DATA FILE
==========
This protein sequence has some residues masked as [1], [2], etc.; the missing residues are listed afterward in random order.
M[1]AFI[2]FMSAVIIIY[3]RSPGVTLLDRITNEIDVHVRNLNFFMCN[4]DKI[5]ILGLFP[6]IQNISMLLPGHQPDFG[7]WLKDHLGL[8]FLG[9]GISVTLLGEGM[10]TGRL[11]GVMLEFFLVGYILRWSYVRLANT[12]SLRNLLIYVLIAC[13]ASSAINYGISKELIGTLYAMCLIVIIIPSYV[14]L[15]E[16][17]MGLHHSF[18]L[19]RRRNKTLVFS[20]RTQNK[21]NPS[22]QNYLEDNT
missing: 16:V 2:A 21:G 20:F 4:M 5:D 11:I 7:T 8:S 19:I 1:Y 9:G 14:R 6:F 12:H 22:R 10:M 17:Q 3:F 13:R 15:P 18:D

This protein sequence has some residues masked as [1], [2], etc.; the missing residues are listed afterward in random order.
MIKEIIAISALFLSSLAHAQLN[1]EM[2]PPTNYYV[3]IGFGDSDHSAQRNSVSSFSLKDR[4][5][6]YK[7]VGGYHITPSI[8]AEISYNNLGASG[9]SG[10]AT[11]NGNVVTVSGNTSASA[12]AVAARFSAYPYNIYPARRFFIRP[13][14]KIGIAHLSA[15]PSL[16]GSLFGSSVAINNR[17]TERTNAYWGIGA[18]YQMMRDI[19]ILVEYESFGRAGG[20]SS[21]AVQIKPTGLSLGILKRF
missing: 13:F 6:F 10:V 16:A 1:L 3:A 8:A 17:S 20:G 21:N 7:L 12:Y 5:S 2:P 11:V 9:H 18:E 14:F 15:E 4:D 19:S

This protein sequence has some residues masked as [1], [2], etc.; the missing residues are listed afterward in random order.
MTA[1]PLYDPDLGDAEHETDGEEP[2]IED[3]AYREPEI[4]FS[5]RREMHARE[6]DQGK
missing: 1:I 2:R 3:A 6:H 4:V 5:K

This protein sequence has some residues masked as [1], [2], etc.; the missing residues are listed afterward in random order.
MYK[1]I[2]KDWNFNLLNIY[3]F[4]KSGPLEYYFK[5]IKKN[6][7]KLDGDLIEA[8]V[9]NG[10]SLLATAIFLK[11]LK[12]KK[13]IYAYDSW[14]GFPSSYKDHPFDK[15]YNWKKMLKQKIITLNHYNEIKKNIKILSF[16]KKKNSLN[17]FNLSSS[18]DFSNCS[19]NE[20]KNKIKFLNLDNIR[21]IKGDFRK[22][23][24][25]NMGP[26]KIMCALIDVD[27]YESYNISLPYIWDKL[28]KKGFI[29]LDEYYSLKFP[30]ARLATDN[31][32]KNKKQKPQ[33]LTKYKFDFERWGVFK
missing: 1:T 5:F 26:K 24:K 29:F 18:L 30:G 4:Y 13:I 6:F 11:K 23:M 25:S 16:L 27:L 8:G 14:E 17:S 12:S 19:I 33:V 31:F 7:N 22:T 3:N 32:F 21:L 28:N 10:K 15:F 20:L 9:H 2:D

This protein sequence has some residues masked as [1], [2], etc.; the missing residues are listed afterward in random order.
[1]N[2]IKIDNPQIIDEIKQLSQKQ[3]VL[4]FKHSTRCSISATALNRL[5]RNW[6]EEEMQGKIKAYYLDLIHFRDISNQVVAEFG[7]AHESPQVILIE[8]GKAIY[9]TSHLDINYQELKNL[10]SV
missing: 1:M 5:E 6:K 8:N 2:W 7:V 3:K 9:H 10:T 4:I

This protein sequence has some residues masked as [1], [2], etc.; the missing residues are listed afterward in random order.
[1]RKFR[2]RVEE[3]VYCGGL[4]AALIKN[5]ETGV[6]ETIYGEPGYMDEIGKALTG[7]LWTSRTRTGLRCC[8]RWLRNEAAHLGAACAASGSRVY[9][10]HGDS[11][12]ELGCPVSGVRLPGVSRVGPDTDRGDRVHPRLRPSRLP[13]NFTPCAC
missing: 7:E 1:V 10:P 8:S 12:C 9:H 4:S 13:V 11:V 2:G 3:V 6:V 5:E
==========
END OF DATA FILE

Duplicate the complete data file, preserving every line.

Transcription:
This protein sequence has some residues masked as [1], [2], etc.; the missing residues are listed afterward in random order.
M[1]AFI[2]FMSAVIIIY[3]RSPGVTLLDRITNEIDVHVRNLNFFMCN[4]DKI[5]ILGLFP[6]IQNISMLLPGHQPDFG[7]WLKDHLGL[8]FLG[9]GISVTLLGEGM[10]TGRL[11]GVMLEFFLVGYILRWSYVRLANT[12]SLRNLLIYVLIAC[13]ASSAINYGISKELIGTLYAMCLIVIIIPSYV[14]L[15]E[16][17]MGLHHSF[18]L[19]RRRNKTLVFS[20]RTQNK[21]NPS[22]QNYLEDNT
missing: 16:V 2:A 21:G 20:F 4:M 5:D 11:I 7:T 8:S 19:I 1:Y 9:G 14:R 6:F 12:H 22:R 10:M 17:Q 3:F 13:R 15:P 18:D

This protein sequence has some residues masked as [1], [2], etc.; the missing residues are listed afterward in random order.
MIKEIIAISALFLSSLAHAQLN[1]EM[2]PPTNYYV[3]IGFGDSDHSAQRNSVSSFSLKDR[4][5][6]YK[7]VGGYHITPSI[8]AEISYNNLGASG[9]SG[10]AT[11]NGNVVTVSGNTSASA[12]AVAARFSAYPYNIYPARRFFIRP[13][14]KIGIAHLSA[15]PSL[16]GSLFGSSVAINNR[17]TERTNAYWGIGA[18]YQMMRDI[19]ILVEYESFGRAGG[20]SS[21]AVQIKPTGLSLGILKRF
missing: 13:F 6:F 10:V 16:A 1:L 3:A 8:A 17:S 20:G 21:N 7:L 12:Y 5:S 2:P 11:V 9:H 18:E 14:F 15:E 4:D 19:S

This protein sequence has some residues masked as [1], [2], etc.; the missing residues are listed afterward in random order.
MTA[1]PLYDPDLGDAEHETDGEEP[2]IED[3]AYREPEI[4]FS[5]RREMHARE[6]DQGK
missing: 1:I 2:R 3:A 6:H 4:V 5:K

This protein sequence has some residues masked as [1], [2], etc.; the missing residues are listed afterward in random order.
MYK[1]I[2]KDWNFNLLNIY[3]F[4]KSGPLEYYFK[5]IKKN[6][7]KLDGDLIEA[8]V[9]NG[10]SLLATAIFLK[11]LK[12]KK[13]IYAYDSW[14]GFPSSYKDHPFDK[15]YNWKKMLKQKIITLNHYNEIKKNIKILSF[16]KKKNSLN[17]FNLSSS[18]DFSNCS[19]NE[20]KNKIKFLNLDNIR[21]IKGDFRK[22][23][24][25]NMGP[26]KIMCALIDVD[27]YESYNISLPYIWDKL[28]KKGFI[29]LDEYYSLKFP[30]ARLATDN[31][32]KNKKQKPQ[33]LTKYKFDFERWGVFK
missing: 1:T 5:F 26:K 24:K 29:F 18:L 30:G 4:Y 13:I 6:F 11:K 23:M 25:S 16:L 27:L 8:G 14:E 17:S 12:S 19:I 33:V 31:F 7:N 22:T 3:N 32:F 21:L 28:N 10:K 15:F 20:L 9:H 2:D

This protein sequence has some residues masked as [1], [2], etc.; the missing residues are listed afterward in random order.
[1]N[2]IKIDNPQIIDEIKQLSQKQ[3]VL[4]FKHSTRCSISATALNRL[5]RNW[6]EEEMQGKIKAYYLDLIHFRDISNQVVAEFG[7]AHESPQVILIE[8]GKAIY[9]TSHLDINYQELKNL[10]SV
missing: 1:M 5:E 6:K 8:N 2:W 7:V 3:K 9:H 10:T 4:I

This protein sequence has some residues masked as [1], [2], etc.; the missing residues are listed afterward in random order.
[1]RKFR[2]RVEE[3]VYCGGL[4]AALIKN[5]ETGV[6]ETIYGEPGYMDEIGKALTG[7]LWTSRTRTGLRCC[8]RWLRNEAAHLGAACAASGSRVY[9][10]HGDS[11][12]ELGCPVSGVRLPGVSRVGPDTDRGDRVHPRLRPSRLP[13]NFTPCAC
missing: 7:E 1:V 10:P 8:S 12:C 9:H 4:S 13:V 11:V 2:G 3:V 6:V 5:E